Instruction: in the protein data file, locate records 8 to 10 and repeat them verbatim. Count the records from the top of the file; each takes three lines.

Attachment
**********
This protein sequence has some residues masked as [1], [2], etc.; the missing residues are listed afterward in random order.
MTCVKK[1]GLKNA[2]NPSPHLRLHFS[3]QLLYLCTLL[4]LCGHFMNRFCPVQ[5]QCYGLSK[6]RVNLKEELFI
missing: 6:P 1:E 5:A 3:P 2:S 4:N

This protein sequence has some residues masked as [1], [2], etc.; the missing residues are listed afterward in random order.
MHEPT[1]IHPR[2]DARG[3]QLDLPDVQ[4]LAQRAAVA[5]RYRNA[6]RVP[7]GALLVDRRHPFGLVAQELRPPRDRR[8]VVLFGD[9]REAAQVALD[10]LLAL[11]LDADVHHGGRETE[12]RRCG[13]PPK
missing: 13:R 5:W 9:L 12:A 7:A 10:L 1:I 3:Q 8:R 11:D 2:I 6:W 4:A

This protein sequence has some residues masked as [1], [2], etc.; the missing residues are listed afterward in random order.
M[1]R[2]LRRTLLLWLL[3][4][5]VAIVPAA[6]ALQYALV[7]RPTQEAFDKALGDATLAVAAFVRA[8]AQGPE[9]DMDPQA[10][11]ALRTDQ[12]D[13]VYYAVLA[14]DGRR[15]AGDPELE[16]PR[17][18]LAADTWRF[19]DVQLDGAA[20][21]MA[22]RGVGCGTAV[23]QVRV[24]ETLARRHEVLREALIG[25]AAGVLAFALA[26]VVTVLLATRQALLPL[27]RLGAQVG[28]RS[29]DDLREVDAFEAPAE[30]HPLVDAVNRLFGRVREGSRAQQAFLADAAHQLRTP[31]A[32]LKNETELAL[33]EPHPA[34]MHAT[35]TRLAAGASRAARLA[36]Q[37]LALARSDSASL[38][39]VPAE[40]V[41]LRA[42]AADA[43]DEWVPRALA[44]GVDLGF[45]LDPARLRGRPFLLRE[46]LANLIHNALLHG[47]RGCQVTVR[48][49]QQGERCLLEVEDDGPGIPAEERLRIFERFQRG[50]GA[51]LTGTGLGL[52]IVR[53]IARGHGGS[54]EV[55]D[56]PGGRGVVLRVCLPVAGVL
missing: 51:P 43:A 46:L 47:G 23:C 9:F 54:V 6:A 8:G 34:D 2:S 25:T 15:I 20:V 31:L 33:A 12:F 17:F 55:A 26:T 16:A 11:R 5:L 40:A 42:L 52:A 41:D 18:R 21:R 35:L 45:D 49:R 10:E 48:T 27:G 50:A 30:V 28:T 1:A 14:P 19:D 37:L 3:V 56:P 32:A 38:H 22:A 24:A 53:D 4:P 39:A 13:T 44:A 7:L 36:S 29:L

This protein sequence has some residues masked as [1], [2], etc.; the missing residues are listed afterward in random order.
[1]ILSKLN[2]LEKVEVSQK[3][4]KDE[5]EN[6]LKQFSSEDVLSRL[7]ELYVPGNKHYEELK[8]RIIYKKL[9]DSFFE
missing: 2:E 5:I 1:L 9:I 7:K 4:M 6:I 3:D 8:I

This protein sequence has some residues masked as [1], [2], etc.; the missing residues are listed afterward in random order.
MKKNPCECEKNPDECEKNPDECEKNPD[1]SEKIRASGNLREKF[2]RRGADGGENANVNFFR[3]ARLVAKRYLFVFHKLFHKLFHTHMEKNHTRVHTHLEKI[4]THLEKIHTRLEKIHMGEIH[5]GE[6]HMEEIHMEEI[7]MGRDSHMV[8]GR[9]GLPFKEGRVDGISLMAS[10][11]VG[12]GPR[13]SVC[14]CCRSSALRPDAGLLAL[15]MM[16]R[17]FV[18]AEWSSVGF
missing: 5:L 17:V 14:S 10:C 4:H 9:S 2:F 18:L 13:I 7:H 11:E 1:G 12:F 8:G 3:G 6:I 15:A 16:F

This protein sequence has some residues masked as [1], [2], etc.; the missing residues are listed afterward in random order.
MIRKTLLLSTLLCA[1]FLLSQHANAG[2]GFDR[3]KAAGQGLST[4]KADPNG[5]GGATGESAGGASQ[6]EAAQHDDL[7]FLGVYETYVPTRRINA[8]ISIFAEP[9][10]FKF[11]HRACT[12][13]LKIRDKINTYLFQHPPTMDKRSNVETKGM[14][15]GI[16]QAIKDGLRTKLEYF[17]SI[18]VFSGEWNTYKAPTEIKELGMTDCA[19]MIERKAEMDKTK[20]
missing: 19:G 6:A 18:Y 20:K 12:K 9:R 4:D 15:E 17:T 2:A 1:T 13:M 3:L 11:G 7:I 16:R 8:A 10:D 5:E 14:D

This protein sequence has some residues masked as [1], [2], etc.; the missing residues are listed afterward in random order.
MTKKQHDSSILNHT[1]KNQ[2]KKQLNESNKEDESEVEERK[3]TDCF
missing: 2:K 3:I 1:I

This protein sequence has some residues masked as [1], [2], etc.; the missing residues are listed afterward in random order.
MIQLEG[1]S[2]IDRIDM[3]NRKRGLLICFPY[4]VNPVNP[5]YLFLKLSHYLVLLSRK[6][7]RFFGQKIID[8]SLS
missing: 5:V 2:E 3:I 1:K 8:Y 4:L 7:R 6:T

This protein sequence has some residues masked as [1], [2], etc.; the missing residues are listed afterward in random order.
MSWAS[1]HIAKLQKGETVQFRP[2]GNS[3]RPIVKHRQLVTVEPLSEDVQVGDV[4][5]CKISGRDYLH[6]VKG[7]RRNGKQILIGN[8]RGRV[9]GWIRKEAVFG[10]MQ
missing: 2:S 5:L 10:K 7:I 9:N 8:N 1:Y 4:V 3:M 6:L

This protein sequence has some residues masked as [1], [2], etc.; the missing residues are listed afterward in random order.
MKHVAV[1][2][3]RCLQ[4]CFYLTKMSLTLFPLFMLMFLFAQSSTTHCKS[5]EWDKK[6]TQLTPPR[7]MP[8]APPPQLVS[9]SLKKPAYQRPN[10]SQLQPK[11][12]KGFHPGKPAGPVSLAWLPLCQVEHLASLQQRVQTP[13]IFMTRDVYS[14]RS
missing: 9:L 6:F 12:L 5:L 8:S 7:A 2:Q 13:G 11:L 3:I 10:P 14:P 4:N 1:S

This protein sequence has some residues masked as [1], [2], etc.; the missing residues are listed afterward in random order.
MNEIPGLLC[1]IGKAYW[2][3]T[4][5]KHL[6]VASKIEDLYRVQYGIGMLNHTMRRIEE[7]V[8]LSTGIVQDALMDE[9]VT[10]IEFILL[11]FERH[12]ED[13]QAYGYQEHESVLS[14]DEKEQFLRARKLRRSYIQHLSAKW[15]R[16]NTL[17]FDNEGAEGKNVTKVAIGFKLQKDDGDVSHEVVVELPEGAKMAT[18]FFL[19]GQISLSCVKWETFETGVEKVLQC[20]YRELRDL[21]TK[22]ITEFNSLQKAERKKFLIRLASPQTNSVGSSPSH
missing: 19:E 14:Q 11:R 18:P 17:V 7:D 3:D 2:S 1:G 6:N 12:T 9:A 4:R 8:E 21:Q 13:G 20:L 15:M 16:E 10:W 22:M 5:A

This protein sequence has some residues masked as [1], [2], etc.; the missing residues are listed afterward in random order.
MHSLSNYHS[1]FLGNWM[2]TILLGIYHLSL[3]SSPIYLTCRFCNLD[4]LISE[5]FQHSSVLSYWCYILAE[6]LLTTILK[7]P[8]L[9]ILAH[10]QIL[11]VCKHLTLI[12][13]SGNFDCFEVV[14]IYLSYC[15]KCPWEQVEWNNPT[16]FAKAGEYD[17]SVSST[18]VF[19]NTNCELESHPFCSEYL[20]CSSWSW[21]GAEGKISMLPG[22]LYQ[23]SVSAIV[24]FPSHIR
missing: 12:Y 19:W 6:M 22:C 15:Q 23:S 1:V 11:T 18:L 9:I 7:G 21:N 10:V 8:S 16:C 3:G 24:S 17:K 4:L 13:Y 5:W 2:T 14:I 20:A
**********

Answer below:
This protein sequence has some residues masked as [1], [2], etc.; the missing residues are listed afterward in random order.
MIQLEG[1]S[2]IDRIDM[3]NRKRGLLICFPY[4]VNPVNP[5]YLFLKLSHYLVLLSRK[6][7]RFFGQKIID[8]SLS
missing: 5:V 2:E 3:I 1:K 8:Y 4:L 7:R 6:T

This protein sequence has some residues masked as [1], [2], etc.; the missing residues are listed afterward in random order.
MSWAS[1]HIAKLQKGETVQFRP[2]GNS[3]RPIVKHRQLVTVEPLSEDVQVGDV[4][5]CKISGRDYLH[6]VKG[7]RRNGKQILIGN[8]RGRV[9]GWIRKEAVFG[10]MQ
missing: 2:S 5:L 10:K 7:I 9:N 8:N 1:Y 4:V 3:M 6:L

This protein sequence has some residues masked as [1], [2], etc.; the missing residues are listed afterward in random order.
MKHVAV[1][2][3]RCLQ[4]CFYLTKMSLTLFPLFMLMFLFAQSSTTHCKS[5]EWDKK[6]TQLTPPR[7]MP[8]APPPQLVS[9]SLKKPAYQRPN[10]SQLQPK[11][12]KGFHPGKPAGPVSLAWLPLCQVEHLASLQQRVQTP[13]IFMTRDVYS[14]RS
missing: 9:L 6:F 12:L 5:L 8:S 7:A 2:Q 13:G 11:L 3:I 10:P 14:P 4:N 1:S